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Exercise Tips for Parents of Young Children

Lauren is a busy mother of two magnificent children and loves music, food, and experimenting with her hairstyle.


Parents of young children are inevitably very busy, and it’s often difficult to find time for exercise. But with a little mindfulness and creativity, you can fit in some exercise throughout the day, and even provide some fun and entertainment for your kids while you’re doing it.

Around the House

These tips aren’t just for parents—they can apply to busy people at home and at work as well.

  • Go up and down stairs frequently. Don’t shy away from inclines. If you need or want to get something from upstairs, run up there. You could even go up and down twice for every time you need to take the stairs.
  • Engage your core. Pull in and tighten your stomach muscles when doing housework, sitting at a desk, or waiting for someone to finish something. This will not only strengthen your abs but will help your back and your posture as well.
  • Amplify your walk. When walking between rooms or around your house, try picking up your knees a little, or anything that requires a little more effort than simply shuffling around.

On the Floor

  • Sit up straight. My daughter loves when I sit on the floor with her to play with toys or read, and I’ll often sit up straight and engage my stomach muscles at intervals.
  • Planks: When I’m encouraging my baby to do tummy time, I’ll sometimes lie on my stomach as well and do a few sets of planks.
  • Yoga: Try to get your toddlers to do it with you. They might get bored, but they could really enjoy it.
  • Playful wrestling: What young kid doesn’t love attacking their parents when they’re lying on the floor? This romping and pretend wrestling has the potential to burn a lot of calories.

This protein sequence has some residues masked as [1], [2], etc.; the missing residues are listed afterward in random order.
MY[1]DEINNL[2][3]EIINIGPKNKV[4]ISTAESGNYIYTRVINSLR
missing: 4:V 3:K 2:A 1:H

Out and About

  • On the playground: If possible, climb up the slides with your children and swing on the swings. Teeter totters are great leg workouts when the person on the other end is significantly lighter than you.
  • At the park: Run in the grass with your small children or chase them. They’ll love it!
  • In the car: Driving around gives you another great opportunity to sit up straight. Additionally, while you’re sitting there, you can do some intervals of flexing your buttocks. I like this one because it’s generally inconspicuous, although you can probably make it as conspicuous as you please.
  • Take a walk. You can walk down the street, to the park, around the backyard, or around the store or the mall. Your kids can walk along, ride in the stroller, or ride on your shoulders.
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With Your Children

Use caution whenever you exercise with your children. We all know they can be a little unpredictable, so pay close attention so that you don’t, you know, drop them or something.

  • Weight training: If possible, do squats while holding one or two of your kids. They can be a decent substitute for weights, and it’s fun for them. If it’s safe, lift them up above your head and back down. Let them sit on your feet while you do (or try to do) leg lifts.
  • Leg press/airplane: While on your back, position your feet on your little one’s stomach or hips, hold their hands, and lift them into the air, pressing up and down. My daughter loves to play “airplane” with me.
  • Dance: Turn on some music and dance with your kids. Good workout, good times.

I don’t do all of these suggestions all of the time, but I do them enough to feel like I’ve gotten adequate exercise, and it keeps my energy up. You probably won’t be able to get a dedicated session in—this is more for intermittent exercise. Often, as parents, it feels like we’re always trying to catch up with someone or something. By working in a few exercises, it helps us feel slightly ahead of the curve and not like we’re always reacting to something. Some of these tips are a little more ridiculous than others, and you might not be able to take yourself seriously sometimes, but overall I believe it will make you feel energized and a bit healthier.

This content is accurate and true to the best of the author’s knowledge and is not meant to substitute for formal and individualized advice from a qualified professional.

© 2018 Lauren Flauding

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